Polar plastic materials or corona treatment of film surface and/or high-barrier (or high-density and more-crystalline) materials can be used to prevent nonpolar flavor absorption. When nonporous plastic materials absorb flavor molecules without the occurrence of chemical reactions, the increase in adsorption kinetics and diffusion kinetics will accelerate the absorption rate. However, when the flavor absorption results in chemical reactions with the plastic material, reaction kinetics as well as adsorption and diffusion kinetics significantly affect the off-flavor elimination capacity. Alkali chemicals such as ammonia and amines can be absorbed and neutralized by packaging materials containing acidic ingredients. This acid–alkali reaction mechanism between volatile chemicals and polymer ingredients has been utilized to eliminate various alkali chemicals and aldehydes (Franzetti and others 2001; Day 2003; Vermeiren and others 2003).
High chemical barrier material innovations
High-barrier packaging can significantly reduce adsorption, desorption, and diffusion of gases and liquids to maintain the quality of food. It also prevents the penetration of other molecules such as oxygen, pressurized liquid or gas, and water vapor, which are generally undesirable for food preservation. There are various procedures to enhance the barrier property of packaging materials or packages.
Barrier properties can be improved by combining the package materials with other high-barrier materials through polymer blending, coating, lamination, or metallization. The morphology of the blend relates to its permeability. Laminar structure (such as coating or lamination) of high-barrier materials on packaging material decreases the permeability linearly with respect to the square thickness; also, blending with platelets or droplets of high-barrier materials reduces permeability but is less effective than coating or lamination at the same mass as that of highbarrier materials (Lange and Wyser 2003). Commercial examples are polyvinylidene chloride (PVdC) coating on oriented polypropylene (OPP), polyethylene terephthalate (PET) lamination on coextruded polypropylene/polyethylene, and aluminum-metallization on PET. Table 1 shows barrier properties of commercially available laminated (or coated) PET films. Orientation of crystalline polymers such as bi-axially oriented polypropylene (BOPP) and biaxially oriented PET (BOPET) produces lamella structure of polymers. Other examples are blends of polymers with planar clay particles, a lamella blend structure (Avella and others 2005), and a mixture of beeswax in edible polymer as particulate system films (Han and others 2006). Other innovative technologies for barrier property enhancement with commercial feasibility include transparent vacuum-deposited or plasma-deposited coating of silica oxide on PET films, epoxy spray on PET bottles, and composites of plastics with nanoparticles (Lange and Wyser 2003; Lopez-Rubio and others 2004).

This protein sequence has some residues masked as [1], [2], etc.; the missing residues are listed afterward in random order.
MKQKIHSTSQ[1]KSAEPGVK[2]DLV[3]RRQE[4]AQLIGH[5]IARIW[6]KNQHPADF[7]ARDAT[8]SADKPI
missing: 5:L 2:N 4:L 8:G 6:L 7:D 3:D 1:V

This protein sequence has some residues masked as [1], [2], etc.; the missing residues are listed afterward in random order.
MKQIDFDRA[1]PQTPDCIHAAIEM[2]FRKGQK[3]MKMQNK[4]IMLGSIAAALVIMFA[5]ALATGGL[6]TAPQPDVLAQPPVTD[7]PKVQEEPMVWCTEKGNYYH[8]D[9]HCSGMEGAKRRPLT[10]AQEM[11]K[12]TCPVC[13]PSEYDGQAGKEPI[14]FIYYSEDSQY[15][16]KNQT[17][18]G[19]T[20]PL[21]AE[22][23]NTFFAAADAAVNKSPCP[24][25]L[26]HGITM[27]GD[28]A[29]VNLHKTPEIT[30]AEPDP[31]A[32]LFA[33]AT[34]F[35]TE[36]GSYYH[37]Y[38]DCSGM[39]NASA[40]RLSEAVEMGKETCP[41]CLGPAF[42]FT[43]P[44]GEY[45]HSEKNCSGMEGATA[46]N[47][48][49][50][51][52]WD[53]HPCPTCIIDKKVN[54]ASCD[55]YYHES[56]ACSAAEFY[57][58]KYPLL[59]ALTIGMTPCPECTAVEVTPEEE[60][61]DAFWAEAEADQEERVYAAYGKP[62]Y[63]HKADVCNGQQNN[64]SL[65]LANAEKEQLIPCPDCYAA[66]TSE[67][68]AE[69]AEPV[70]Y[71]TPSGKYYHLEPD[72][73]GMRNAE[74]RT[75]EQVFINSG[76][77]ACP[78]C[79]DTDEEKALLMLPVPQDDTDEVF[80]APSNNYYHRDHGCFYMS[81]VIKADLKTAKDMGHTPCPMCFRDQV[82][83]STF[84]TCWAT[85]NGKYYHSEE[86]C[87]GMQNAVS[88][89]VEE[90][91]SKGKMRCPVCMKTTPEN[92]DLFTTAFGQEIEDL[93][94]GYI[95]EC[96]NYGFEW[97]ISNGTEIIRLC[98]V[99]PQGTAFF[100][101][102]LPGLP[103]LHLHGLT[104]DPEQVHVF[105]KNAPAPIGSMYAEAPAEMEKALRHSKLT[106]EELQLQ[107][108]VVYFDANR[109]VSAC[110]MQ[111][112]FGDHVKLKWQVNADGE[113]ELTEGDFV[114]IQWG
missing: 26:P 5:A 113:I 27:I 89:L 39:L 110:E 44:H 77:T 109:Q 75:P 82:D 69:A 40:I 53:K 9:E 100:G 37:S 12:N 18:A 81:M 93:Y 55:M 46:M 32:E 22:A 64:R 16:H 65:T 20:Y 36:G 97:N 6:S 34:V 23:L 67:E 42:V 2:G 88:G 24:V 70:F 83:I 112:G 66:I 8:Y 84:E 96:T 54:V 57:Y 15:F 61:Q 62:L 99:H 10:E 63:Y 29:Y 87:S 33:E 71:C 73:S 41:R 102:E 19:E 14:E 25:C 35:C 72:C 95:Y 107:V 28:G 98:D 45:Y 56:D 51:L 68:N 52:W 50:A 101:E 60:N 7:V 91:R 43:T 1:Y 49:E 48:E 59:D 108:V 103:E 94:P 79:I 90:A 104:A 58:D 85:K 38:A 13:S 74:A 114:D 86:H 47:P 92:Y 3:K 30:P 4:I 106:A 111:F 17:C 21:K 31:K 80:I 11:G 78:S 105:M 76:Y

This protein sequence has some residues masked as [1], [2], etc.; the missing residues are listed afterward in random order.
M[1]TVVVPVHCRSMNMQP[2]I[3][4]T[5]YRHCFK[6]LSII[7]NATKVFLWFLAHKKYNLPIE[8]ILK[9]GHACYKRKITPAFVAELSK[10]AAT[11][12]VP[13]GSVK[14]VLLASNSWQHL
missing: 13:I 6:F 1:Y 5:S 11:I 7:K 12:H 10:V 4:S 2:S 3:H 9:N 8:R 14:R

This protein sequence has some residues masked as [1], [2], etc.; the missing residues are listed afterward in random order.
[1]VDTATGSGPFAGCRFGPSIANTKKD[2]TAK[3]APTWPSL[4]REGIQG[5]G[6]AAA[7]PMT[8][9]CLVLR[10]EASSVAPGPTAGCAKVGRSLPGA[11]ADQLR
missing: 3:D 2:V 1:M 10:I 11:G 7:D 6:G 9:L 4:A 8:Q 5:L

Factors affecting food packaging interactions and barrier properties
Regardless of the direction of mass transfer (for example, whether flavor absorption or release) or the intent of the mass transfer (for example, whether to achieve desirable transfer or to prevent an undesirable transfer), various factors of food, packaging, and distribution affect the mass transfer kinetics and amount. The transfer of chemicals is principally derived by the concentration difference in food and packaging materials. A small concentration gradient results in a little transfer while a large gradient results in transfer of a large amount of the compound at a fast rate. The nature of food is also an important factor: for example, food ingredients like lipids and flavors act as solvents of plastic materials, making them soft, even barrier plastic materials. Lipid and moisture content generally control the transfer of chemicals significantly.
Storage temperature, storage duration, and contact surface are also important factors. A high storage temperature accelerates transfer while longer storage duration raises the amount of transfer (Castle 2007). In addition, nonvolatile migrants and flavors can be transferred when the food and packaging are in contact. In such
Table 1---Oxygen transmission rate (OTR in cm3 m−2 d−1 atm−1 at 23 ◦C, 50% RH) and water vapor transmission rate (WVTR in g m−2 d−1 at 23 ◦C, 75% RH) of composite films based on 12 μm PET films (reproduced from Lange and Wyser 2003).
cases, migration time is related to the cumulative duration of contact of migrants to food. Moreover, a package’s entire surface area may affect the migration of volatiles and flavors. The use of barrier packaging or inert materials always reduces this type of transfer. Therefore, simple lamination or coating on packaging material surfaces is a very practical way to modify the barrier properties and, consequently, to control the chemical interactions between food and the package. Use of inert packaging materials with hermetic seals can also be used to contain volatile flavors.
New Advances and Key Areas of Change
Sustainable food packaging
Three concepts populate the key areas of change within food packaging. The first is the trend toward more sustainable packaging. While there are multiple definitions of sustainable packaging, the Sustainable Packaging Coalition, an international consortium of more than 200 industry members, offers the most accepted definition. Sustainable packaging is characterized by the following criteria:
- It is beneficial, safe, and healthy for individuals and communities throughout its life cycle.
- It meets market criteria for performance and cost.